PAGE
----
“My wife and I put in every cent we could scrape together to buy this house,” recalls Lou Sones, who’s lived in Red Hook, Brooklyn, since October 1997. “Not even a month later, they announced the city’s plans.” The big news: The Giuliani administration was considering Red Hook’s beloved waterfront as the site of an enormous trash-processing facility that would help replace Staten Island’s Fresh Kills landfill.
This December, Sones and his neighbors’ worst fears were confirmed: The city announced its intention to put one of the behemoths on a parcel of land in Red Hook owned by corporate trash giant Waste Management, Inc. The company has submitted a plan to use the site for a facility that would load up barges with trash to be shipped to Pennsylvania, Virginia or conceivably anywhere else Waste Management owns a dump. The facility could handle up to 12,000 tons of trash a day–almost as much household garbage as all of New York City produces.
The chair of Red Hook Groups Against Garbage Sites (GAGS), Sones is a slight David next to the waste industry Goliaths vying for a piece of the action when Fresh Kills closes in 2002. He’s an actor and bartender; his wife Pat is a film location manager. They moved to the semi-industrial neighborhood of just 11,000 people–most of whom live in the massive Red Hook Houses–for its affordable housing and a bonus view of the Statue of Liberty.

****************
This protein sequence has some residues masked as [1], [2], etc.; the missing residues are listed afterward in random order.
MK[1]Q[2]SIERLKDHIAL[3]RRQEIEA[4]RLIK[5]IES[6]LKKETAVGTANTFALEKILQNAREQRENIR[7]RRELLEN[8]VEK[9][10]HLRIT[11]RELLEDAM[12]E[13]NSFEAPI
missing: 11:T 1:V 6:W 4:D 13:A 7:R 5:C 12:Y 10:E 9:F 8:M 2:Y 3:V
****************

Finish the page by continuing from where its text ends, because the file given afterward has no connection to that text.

Red Hook is cut off from the rest of the city by the Brooklyn-Queens Expressway and New York Harbor. But Sones and other GAGS members are hardly isolated in their alarm about the city’s garbage plans. With the city negotiating in secret with the nation’s largest garbage haulers, waterfront communities in Brooklyn have been living scared, in a void of information.
After being promised that it would not be the site of a waste transfer station, Bay Ridge is now bracing for a possible 6,000-ton-a-day facility at 65th Street. In April, rumors shot through Cobble Hill that the Port Authority would lease its nearby piers to Waste Management as a backup site for Red Hook. Meanwhile, Williamsburg residents are worried that the city’s provisional effort to phase out Fresh Kills–in which private haulers are packing up to 4,400 tons a day of trash at existing commercial sites, then trucking it out of town–will become permanent if the Department of Sanitation (DOS) can’t work out a long-term plan before the 2002 deadline.